“Due to COVID-19, many companies are increasing their use of computer-based training, which makes employee interaction and engagement in training programs more important than ever. One concept I generally build into a training program is the Bob Pike Group concept of ‘revisitors.’ This concept is based on the assumption people need to review new information at least six times before it moves from short-term to long-term memory.

“Most will agree reviewing a topic once a year, whether face-to-face or online, is not an effective training model. However, due to increasing training and compliance requirements, it’s often the model we fall back on. Prioritize safety topics important to your company and commit to revisiting these six times throughout the year in different ways.

“Common revisitors include the traditional toolbox talk, an incident review at your location’s monthly safety meeting, or hands-on training and demonstrations. Who doesn’t enjoy seeing the fall protection demo truck? But to accomplish six touch points on one topic alone requires safety professionals to be creative. Activities like a small group personal protective equipment scavenger hunt (and inspection) or a crossword puzzle with key confined space terms and definitions can keep key safety concepts in front of employees year round.”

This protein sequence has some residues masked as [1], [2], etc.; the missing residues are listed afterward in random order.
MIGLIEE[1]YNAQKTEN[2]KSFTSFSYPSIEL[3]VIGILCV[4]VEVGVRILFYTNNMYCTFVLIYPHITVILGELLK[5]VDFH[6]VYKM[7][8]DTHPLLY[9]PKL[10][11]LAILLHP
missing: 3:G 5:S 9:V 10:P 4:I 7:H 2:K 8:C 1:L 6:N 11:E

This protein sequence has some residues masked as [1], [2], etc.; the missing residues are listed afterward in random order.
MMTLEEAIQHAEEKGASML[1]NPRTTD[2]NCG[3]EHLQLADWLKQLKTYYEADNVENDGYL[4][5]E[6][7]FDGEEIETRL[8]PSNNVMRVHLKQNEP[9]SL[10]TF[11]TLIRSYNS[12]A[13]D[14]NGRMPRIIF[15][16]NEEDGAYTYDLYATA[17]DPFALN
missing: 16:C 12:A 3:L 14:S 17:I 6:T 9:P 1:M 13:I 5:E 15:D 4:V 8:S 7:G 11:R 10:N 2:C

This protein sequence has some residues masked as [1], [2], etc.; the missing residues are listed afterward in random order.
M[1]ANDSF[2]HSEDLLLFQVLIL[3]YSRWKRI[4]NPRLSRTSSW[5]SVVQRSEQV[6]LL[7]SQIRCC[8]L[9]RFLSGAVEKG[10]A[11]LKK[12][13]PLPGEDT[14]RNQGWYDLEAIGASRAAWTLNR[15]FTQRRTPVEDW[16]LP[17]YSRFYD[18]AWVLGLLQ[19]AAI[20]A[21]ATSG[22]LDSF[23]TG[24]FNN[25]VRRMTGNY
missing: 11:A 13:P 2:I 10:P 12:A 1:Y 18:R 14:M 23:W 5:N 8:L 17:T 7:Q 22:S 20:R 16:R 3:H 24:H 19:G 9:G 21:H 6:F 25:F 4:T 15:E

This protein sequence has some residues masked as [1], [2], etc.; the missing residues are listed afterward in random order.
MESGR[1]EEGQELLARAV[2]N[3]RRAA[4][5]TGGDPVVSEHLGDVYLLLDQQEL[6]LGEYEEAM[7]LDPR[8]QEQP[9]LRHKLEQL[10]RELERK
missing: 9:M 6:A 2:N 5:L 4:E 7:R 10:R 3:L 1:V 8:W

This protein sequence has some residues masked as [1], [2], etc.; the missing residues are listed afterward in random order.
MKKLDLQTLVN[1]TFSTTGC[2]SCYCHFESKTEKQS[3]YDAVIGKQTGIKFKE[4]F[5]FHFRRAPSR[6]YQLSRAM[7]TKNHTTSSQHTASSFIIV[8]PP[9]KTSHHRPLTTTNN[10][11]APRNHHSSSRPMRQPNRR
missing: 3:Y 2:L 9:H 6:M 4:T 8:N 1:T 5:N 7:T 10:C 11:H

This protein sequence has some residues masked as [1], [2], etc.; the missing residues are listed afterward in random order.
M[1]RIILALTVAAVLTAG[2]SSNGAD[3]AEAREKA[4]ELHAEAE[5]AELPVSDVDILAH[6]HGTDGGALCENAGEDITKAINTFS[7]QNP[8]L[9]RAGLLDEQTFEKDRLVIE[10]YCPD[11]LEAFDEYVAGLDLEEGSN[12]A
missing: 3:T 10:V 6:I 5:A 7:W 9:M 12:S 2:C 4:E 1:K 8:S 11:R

Lisa Hanson | Safety Director | Ag Plus LP | South Whitley, IN

“Safety is an important part of our culture at Ag Plus. New-hire training is done in person. There is a combination of PowerPoints and videos used. Having a new hire in front of a computer screen simply watching a presentation and checking boxes, I think it loses some of the effectiveness. We have employees coming to us that have never worked in the agriculture industry before and are unaware of the hazards associated with the job.

“Since Ag Plus has multiple locations, each handling a variety of products and services in the agriculture industry, every employee’s training is unique. In-person training allows me to make sure each person is getting the training needed for their specific job.

“One of my main safety information sources is Nationwide Insurance’s training division. They have been key in both providing material and attending and participating in training sessions. I also use the ResponsibleAg’s auditor checklist to ensure that employees are receiving the training needed for their jobs.

“Each year, every employee – no matter part-time or full-time – receives eight to 10 hours of training. This could be through new employee training and our annual refresher. I try to focus on different subjects and training approaches each year to keep the material fresh.

“There is a safety committee made up of representatives from each of our locations. Those employees bring a different perspective to the discussion based on their location’s safety functions. We discuss a wide range of issues faced at the locations, and then the representative is able to take that back to the branch level.

“We use Occupational Safety and Health Administration and Grain Journal websites for topics to discuss. Typically, it includes one-page printouts for employees to review, and the managers review those with the employee group each month.